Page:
The Geneva conventions, adopted in the aftermath of the second world war, protect civilian hospitals from deliberate attack. Article 8 of the Rome statute, which established the international criminal court (ICC) in The Hague, defines a long list of war crimes including “intentionally directing attacks against buildings dedicated to religion, education, art, science or charitable purposes, historic monuments, hospitals and places where the sick and wounded are collected”.

But it makes an exception if the targets are “military objectives”. If a civilian hospital is used for acts harmful to the enemy, the hospital can lose its protected status under international law and be considered a legitimate target.

Access to the hospital compound for journalists has been extremely limited due to Israeli military actions. One Al Jazeera journalist in the vicinity last week was arrested and detained for multiple hours, and claims he was severly beaten by Israeli forces.

There is some useful background reading on the subject of whether targeting a hospital is a war crime here, which the Guardian published four months ago during a previous IDF attack on the al-Shifa hospital: Can hospitals be military targets? What international law says

Israel will no longer approve Unrwa food aid to northern Gaza, agency says

The United Nations agency for Palestinian refugees, Unrwa, said on Sunday that Israel had definitively barred it from making aid deliveries in northern Gaza, where the threat of famine is highest.

“Despite the tragedy unfolding under our watch, the Israeli Authorities informed the UN that they will no longer approve any Unrwa food convoys to the north,” Philippe Lazzarini, the head of the agency, said on X.

Israel did not immediately respond on Sunday to media requests for comment about Lazzarini’s statement. The Unrwa spokesperson, Juliette Touma, said the decision had been relayed in a meeting with Israeli military officials on Sunday. It followed two denials in writing for convoy deliveries to the north last week. No reason for the decision was given, Touma said.

Last week a UN-backed food security assessment warned that famine was projected to hit the north of Gaza by May unless there was urgent intervention. Unrwa has not been able to deliver food to the north since 29 January, Touma said.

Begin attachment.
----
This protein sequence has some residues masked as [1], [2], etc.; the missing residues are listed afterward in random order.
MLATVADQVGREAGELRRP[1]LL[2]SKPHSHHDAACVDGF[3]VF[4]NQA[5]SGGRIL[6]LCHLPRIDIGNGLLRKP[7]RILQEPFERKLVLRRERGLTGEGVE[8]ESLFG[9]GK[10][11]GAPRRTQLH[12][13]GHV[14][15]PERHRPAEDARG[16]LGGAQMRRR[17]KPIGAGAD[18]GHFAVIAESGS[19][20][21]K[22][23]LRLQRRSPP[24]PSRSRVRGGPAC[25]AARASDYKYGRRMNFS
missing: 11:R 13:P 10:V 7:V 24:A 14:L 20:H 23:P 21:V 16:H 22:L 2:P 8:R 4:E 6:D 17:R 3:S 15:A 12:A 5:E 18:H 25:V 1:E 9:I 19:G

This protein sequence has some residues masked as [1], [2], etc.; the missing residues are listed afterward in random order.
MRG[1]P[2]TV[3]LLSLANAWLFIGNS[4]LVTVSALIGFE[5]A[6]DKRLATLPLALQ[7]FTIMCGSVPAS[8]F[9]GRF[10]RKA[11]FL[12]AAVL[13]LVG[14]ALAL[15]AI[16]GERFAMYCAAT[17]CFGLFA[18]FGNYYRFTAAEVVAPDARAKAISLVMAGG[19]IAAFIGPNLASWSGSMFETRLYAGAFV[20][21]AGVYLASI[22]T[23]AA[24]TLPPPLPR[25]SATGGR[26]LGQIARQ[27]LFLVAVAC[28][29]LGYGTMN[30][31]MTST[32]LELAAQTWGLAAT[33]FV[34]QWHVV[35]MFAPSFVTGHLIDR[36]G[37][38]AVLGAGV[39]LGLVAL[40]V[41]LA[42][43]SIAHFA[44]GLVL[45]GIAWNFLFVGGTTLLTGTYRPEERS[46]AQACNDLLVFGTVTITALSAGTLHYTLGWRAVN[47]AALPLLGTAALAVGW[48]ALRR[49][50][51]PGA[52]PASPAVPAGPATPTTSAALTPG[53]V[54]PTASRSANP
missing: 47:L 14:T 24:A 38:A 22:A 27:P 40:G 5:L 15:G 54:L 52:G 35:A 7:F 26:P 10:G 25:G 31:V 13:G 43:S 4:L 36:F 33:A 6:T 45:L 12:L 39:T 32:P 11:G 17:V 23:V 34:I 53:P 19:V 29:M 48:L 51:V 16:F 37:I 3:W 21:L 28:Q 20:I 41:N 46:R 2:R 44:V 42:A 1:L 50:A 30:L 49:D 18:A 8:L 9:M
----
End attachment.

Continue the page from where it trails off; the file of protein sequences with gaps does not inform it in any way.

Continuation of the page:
Read more here: Israel will no longer approve Unrwa food aid to northern Gaza, agency says

UN security council to vote on new ceasefire draft resolution

The UN security council is set to vote on yet another ceasefire draft resolution, this time demanding an immediate humanitarian ceasefire in Gaza during the Muslim holy month of Ramadan.

The new text, according to the version seen by Agence France-Press (AFP), “demands an immediate ceasefire” for the ongoing Muslim holy month of Ramadan, “leading to a permanent sustainable ceasefire.”

It also “demands the immediate and unconditional release of all hostages as well as the “lifting of all barriers to the provision of humanitarian assistance at scale.”

The text is being put forward by non-permanent members of the Security Council, which worked with the United States over the weekend to avoid a veto, according to diplomats speaking to AFP on condition of anonymity.

But it’s unclear if it will have the support to pass.

“We expect, barring a last-minute twist, that the resolution will be adopted and that the US will not vote against it,” one diplomat told AFP.

But Associated Press is reporting that the United States has warned the resolution could hurt negotiations to halt hostilities, raising the possibility of another veto, this time by the Americans.

Welcome and opening summary

It’s has just gone 9am in Gaza and Tel Aviv, welcome to our latest live blog on the Israel-Gaza war and the wider Middle East crisis. I am Martin Belam and I will be with you for the next while.